• Instead, the writer forces us to hold these two characteristics in our mind at the same time. We have to balance them, weigh them against each other, compare and contrast them.
  • Should patients have a choice to base their decision on whether or not to take a drug by weighing the risks against the benefits?
balance, evaluate, compare, juxtapose, contrast, measure
2.2 [no object] Influence a decision or action; be considered important: the evidence weighed heavily against him
More example sentences
  • The evidence of human history weighs heavily against it.
  • The epidemiological evidence weighs heavily against such a link.
  • Street lighting was discussed but the unsuitability in a rural area and the question of cost weighed against any benefit.



weigh anchor

see anchor.

weigh one's words

Carefully choose the way one expresses something.
Example sentences
  • He talks with a grace and poise that is typically German, weighing his words carefully as we discuss the band's new release.
  • ‘It's better without Sophie,’ I reply, weighing my words carefully, ‘she has to learn that other people are willing to look past her image.’
  • Even so,’ she continued, weighing her words carefully, ‘I couldn't help but hope that I would get the chance to tell you how incredibly sorry I am.

Phrasal verbs


weigh someone down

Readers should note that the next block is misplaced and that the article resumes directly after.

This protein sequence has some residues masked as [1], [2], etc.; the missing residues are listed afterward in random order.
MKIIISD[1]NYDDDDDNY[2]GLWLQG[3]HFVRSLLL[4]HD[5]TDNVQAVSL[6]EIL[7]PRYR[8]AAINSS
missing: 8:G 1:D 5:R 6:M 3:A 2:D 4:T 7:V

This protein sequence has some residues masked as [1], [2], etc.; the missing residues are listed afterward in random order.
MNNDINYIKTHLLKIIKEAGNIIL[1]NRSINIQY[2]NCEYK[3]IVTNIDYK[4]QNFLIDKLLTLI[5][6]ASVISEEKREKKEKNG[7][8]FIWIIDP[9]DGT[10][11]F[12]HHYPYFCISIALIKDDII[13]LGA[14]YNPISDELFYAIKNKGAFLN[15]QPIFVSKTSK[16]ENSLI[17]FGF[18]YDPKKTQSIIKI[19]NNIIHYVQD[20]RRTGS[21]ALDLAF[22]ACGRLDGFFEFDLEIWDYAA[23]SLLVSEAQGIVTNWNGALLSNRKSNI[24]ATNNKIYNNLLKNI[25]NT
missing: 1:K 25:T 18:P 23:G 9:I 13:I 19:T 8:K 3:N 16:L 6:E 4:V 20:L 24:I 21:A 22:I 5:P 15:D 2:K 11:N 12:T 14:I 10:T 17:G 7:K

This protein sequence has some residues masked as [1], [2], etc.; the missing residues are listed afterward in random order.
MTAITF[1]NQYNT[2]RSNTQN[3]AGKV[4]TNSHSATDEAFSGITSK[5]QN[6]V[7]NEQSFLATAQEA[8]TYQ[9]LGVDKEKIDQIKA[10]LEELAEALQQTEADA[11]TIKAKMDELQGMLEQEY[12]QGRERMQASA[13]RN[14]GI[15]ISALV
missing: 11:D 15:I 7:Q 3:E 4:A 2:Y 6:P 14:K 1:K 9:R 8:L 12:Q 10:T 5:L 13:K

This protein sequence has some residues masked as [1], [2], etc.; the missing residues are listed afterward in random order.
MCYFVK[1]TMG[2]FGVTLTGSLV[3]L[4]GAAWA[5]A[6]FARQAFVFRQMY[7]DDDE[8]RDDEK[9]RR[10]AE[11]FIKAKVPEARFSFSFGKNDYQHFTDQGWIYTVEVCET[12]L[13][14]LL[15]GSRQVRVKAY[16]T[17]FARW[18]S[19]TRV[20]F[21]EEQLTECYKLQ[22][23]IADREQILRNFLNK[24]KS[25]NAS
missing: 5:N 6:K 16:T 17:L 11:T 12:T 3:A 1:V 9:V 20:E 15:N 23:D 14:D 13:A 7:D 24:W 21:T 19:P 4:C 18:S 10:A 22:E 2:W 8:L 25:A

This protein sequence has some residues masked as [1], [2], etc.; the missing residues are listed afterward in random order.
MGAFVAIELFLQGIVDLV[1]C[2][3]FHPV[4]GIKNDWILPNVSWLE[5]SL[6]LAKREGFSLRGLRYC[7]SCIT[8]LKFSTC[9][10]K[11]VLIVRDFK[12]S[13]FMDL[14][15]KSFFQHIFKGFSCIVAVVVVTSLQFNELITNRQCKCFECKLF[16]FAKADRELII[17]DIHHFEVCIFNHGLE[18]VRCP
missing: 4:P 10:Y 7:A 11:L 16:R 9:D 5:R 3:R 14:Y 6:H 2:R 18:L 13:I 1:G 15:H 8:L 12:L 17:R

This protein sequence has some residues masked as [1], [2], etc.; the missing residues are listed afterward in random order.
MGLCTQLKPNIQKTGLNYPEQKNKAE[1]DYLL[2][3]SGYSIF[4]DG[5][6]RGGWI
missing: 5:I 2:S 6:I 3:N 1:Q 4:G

Be heavy and cumbersome to someone: my waders and fishing gear weighed me down
More example sentences
  • My arms felt like heavy clubs, weighing me down.
  • Despite the heavy clothing that was weighing me down, I felt light, as though a stone had been lifted off my heart.
  • My clothes and pack had already become heavy and were weighing me down.
1.1Be oppressive or burdensome to someone: she was weighed down by the responsibility of looking after her sisters
More example sentences
  • I just remained out of his sight, with the burden of worry weighing me down.
  • Looking at Dorrie alone in her sitting-room, you wonder how someone so slender and gentle has carried the burdens life has weighed her down with.
  • For a while, the long, continuous burdens of your life weigh you down so much you can't see a future.

weigh in

(Chiefly of a boxer or jockey) be officially weighed before or after a contest: Mason weighed in at 203 lb
More example sentences
  • No objection was lodged before the jockeys weighed in.
  • Tann weighed in for the bout at 230 pounds while Gavern tipped the scales at 223 pounds.
  • For example, I only weigh about 200 lb when I weigh in with my clothes on.

weigh in at

informal Be of (a specified weight).
Example sentences
  • The camera weighs in at about 800g.
  • Hartson, who weighs in at 14 st 6lb, said monitoring his weight involved not having ‘six or seven pints’ if O'Neill granted his players a few days off, but ‘a bottle of wine’ instead.
  • After the boys were delivered during that operation - weighing in at about 3lb each, a much better weight than expected - it was three days before Vanessa was well enough to be able to visit them.
informal3.1 Cost (a specified amount).
Example sentences
  • The cardboard box it comes in and the delivery costs weigh in at more than the chip itself.